Sign up now for Yoga Journal’s new online course Inclusivity Training for Yoga: Building Community with Compassion for an introduction to the skills and tools you need as a teacher and as a student. In this class, you’ll learn how to better identify student needs, make compassionate and inclusive language choices, gracefully offer pose alternatives, give appropriate assists, reach out to neighboring communities, and expand and diversify your classes.
“You can’t be what you can’t see.” This saying was a call to action for Melanie Klein, a professor of women’s studies at Santa Monica College, California, and Brigitte Kouba (a.k.a Gigi Yogini), a Los Angeles–based yoga teacher. Both feel a passion for opening the yoga community to become more inclusive of all body types, races, abilities, genders, ages, and sexual orientations.
“I used to try to do yoga the ‘perfect’ way. Now yoga reminds me I am whole and complete just as I am… and so is everyone else.” –Pia Guerrero
Last July, the pair founded the Yoga and Body Image Coalition to raise awareness of diversity within yoga. Their goal is to provide a counterpoint to a yoga culture they believe has become overly focused on thin, athletic figures and dominated by images of younger, white women. “Marginalized groups are often misrepresented or not represented in yoga and the culture at large,” says Klein. “Our idea is to represent everybody. Let’s create a paradigm shift that popular culture can recognize. We know yoga is powerful and transformative; we want to make it accessible to a broader range of the population.”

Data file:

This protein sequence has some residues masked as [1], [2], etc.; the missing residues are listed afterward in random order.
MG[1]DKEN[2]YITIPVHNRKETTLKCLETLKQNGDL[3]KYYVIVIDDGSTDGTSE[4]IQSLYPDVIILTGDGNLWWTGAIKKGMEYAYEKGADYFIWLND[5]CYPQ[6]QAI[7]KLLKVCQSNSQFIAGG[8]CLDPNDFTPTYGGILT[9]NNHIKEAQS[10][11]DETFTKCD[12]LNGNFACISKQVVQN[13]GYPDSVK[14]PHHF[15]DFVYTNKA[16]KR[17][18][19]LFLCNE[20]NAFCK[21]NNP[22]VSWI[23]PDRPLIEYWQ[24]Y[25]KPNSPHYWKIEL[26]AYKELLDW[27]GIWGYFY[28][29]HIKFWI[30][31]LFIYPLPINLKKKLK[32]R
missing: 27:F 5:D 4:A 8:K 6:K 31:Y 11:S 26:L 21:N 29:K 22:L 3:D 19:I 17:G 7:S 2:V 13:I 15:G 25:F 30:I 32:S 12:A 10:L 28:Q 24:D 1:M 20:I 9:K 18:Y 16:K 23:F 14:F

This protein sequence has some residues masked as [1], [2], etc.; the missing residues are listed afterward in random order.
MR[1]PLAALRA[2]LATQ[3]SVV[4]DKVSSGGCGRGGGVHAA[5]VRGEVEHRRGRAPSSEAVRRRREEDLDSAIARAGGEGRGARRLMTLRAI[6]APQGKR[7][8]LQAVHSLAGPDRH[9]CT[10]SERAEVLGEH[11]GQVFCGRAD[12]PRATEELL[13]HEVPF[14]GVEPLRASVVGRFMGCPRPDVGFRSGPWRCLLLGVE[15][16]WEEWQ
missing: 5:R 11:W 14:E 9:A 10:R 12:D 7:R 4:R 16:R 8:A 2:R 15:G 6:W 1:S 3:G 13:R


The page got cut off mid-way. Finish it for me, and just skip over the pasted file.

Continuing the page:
“Yoga is much more than just the physical poses; it’s a way of life.” –Brigitte Kouba
These photos feature yogis and members of the coalition who wanted to help portray yoga’s varied image and serve to launch the coalition’s campaign, “This Is What a Yogi Looks Like,” which includes sales of their T-shirt (yogis are encouraged to snap a selfie in it and tag it #whatayogilookslike).
See Also Yoga’s Evolving Body Image
“Yoga is about stilling the mind and going within; only then can you realize your true purpose.”–Joni Yung
This year, the coalition will also launch a series of live workshops, a virtual conference, and online interviews and podcasts about diversity and privilege within the yoga community (ybicoalition.com). “We hope the campaign will spark people to practice who would otherwise be turned off by yoga culture, who feel they don’t emulate the stereotype of a yogi,” says Klein. “Our message is that anyone can practice yoga. Every body is a yoga body.”
See also Yoga for Everybody